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Home Buying 101

Home Buying 101

Becoming a homeowner is one of the biggest decisions, and investments, you can make. Looking for a house, knowing if you’re ready to buy, and even the steps to take when buying a house can be very overwhelming. A first time homebuyer guide can help you turn your dream of buying your first house into a reality.

This first time homebuyers guide will help walk you through the process of:

  1. Getting your finances in order 
  2. Identifying wants vs needs 
  3. Applying for a loan
  4. Shopping for a house within your budget 
  5. Making an offer

Family in front of a house

Preparing for your first-time home purchase

The pre-work you do before buying a house can really make your home work for you later. Home ownership is a huge investment that can tank your budget if you let it. Doing your research first can help you combat common homebuying myths building a stronger foundation for your future.

Financial health

It’s time for a financial checkup! From getting your credit score in shape to trimming down your budget, flex that financial muscle in preparation for this big investment.

If you don’t already have a budget, use Numerica’s Budget Workbook to set one up. This is a great way to be able to figure out how much you could afford for your new home.

You can also use Numerica’s Budget Manager to track a budget or identify spending categories. Along the way, if you find potential savings, putting them into a Numerica Bonus Saver account could be a smart way make your money work for you!

Not sure what your credit score is? You can pull your credit reports once a year for free from the top three credit reporting agencies. While some free sites will show you a credit score, it could be 30-40 points off. That is a huge difference! The only way to get an accurate credit score is to have a hard pull.

If your score is on the low side, follow some of these steps to get your credit score in check. Credit score looking good? Keep up the good work! Avoid the urge to apply for a Lowe’s credit card or buy an SUV if buying a home is in your near future.

What happens if you have “bad credit”? While having bad credit doesn’t mean you’d necessarily be denied a loan, it could mean a higher interest rate and have you paying a lot more per month.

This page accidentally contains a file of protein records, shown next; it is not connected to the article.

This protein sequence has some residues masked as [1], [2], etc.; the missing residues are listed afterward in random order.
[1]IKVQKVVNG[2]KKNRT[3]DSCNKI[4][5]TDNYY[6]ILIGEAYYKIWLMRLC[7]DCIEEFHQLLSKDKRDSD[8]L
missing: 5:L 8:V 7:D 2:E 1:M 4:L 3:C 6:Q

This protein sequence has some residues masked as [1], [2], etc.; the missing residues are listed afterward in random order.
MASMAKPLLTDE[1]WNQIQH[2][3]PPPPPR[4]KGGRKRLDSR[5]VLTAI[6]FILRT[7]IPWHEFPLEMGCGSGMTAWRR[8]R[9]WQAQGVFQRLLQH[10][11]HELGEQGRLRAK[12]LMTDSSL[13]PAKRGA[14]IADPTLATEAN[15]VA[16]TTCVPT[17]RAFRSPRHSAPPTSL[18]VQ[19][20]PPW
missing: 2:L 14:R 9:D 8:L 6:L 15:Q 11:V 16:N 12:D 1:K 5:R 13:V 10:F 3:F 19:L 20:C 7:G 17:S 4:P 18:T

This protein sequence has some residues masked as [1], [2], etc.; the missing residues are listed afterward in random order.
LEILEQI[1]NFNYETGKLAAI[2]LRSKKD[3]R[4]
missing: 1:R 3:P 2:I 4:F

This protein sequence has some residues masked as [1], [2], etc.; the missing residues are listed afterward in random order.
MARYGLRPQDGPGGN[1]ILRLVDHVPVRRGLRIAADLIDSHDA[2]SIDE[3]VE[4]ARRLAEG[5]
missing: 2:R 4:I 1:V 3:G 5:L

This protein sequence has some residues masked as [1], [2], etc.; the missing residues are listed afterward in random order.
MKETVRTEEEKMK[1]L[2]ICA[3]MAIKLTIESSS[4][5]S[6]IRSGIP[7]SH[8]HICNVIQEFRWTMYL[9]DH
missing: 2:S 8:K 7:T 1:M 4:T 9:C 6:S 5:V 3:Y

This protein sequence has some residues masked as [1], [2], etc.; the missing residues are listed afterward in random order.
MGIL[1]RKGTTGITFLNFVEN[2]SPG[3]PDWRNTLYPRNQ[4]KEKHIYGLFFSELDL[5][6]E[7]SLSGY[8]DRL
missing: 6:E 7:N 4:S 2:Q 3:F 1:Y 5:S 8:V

Before getting hung up on your credit score, remember, some financial institutions, like Numerica are committed to serving people, not credit scores. Don’t hesitate to reach out to your favorite branch to ask for guidance. We want to help you fulfill your dreams of being a homeowner.

Make a list of your new home’s “must haves”

You’ll probably end up looking at a number of homes during the home buying process. Do yourself a favor before you start looking at houses and make a list. Why? Buying a house is very personal experience.

Knowing your deal breakers and dealmakers can keep you focused through the process.

  • How many bedrooms and bathrooms do you need?
  • Does the kitchen need a remodel (this can get expensive)?
  • How much closet space and storage space do you need?
  • Do you want to be in a particular school district?

What other dealmakers or deal breakers can you add to this list?

Find out how much home you can afford

Figure out how much you should pay for a mortgage. While, the golden rule is to never spend more than 28% of your pre-taxed income, you can also take your annual salary and multiple it by 2.5 or 3 to get your house price range.

If you’re currently paying rent, multiplying it by 200 can give you a good estimate on the total price of a house. Even if you can technically afford the payment, if you feel like you’re spending too much, you probably are.

Instead of figuring out how much you could afford for a house, figure out how much you should be spending. This is a more realistic number based on your budget and should include extras like property tax, insurance, utilities, etc.

Your total monthly debt expenses shouldn’t be more than about 36% of your income. One of our Home Loan Center team members can help you determine the right price range for your budget.

Keys in a front door

Don’t forget the additional expenses

Type of mortgage. The mortgage you choose will affect your monthly mortgage payment. Finding the best mortgage for your budget is the job of your lender with input from you. Numerica offers several types of loans to fit your needs.

Private Mortgage Insurance (PMI). Many first-time homebuyers believe they have to put down 20% on their new home. This is not always the case. A large down payment helps lower your monthly payment and can help you avoid paying Private Mortgage Insurance or PMI. PMI typically costs between 0.5% to 1% of the entire loan amount on an annual basis.

Closing costs. Fees and taxes associated with the purchase of a new home include:

  • Loan origination fees
  • Discount points
  • Appraisal fees
  • Title searches
  • Title insurance
  • Land surveys
  • Taxes
  • Deed-recording fees
  • Escrow fees
  • Home inspection
  • Credit report charges